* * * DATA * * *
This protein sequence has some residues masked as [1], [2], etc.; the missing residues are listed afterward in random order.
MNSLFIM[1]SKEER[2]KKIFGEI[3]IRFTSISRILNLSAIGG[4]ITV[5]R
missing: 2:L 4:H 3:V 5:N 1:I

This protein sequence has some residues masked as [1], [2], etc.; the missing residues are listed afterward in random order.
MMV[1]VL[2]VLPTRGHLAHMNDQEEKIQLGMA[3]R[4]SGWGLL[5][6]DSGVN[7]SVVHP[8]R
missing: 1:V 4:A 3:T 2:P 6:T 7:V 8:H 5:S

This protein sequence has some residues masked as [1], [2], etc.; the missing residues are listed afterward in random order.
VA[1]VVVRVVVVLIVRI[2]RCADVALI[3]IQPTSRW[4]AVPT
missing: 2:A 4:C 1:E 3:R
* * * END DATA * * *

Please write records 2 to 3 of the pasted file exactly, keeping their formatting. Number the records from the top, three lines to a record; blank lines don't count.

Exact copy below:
This protein sequence has some residues masked as [1], [2], etc.; the missing residues are listed afterward in random order.
MMV[1]VL[2]VLPTRGHLAHMNDQEEKIQLGMA[3]R[4]SGWGLL[5][6]DSGVN[7]SVVHP[8]R
missing: 1:V 4:A 3:T 2:P 6:T 7:V 8:H 5:S

This protein sequence has some residues masked as [1], [2], etc.; the missing residues are listed afterward in random order.
VA[1]VVVRVVVVLIVRI[2]RCADVALI[3]IQPTSRW[4]AVPT
missing: 2:A 4:C 1:E 3:R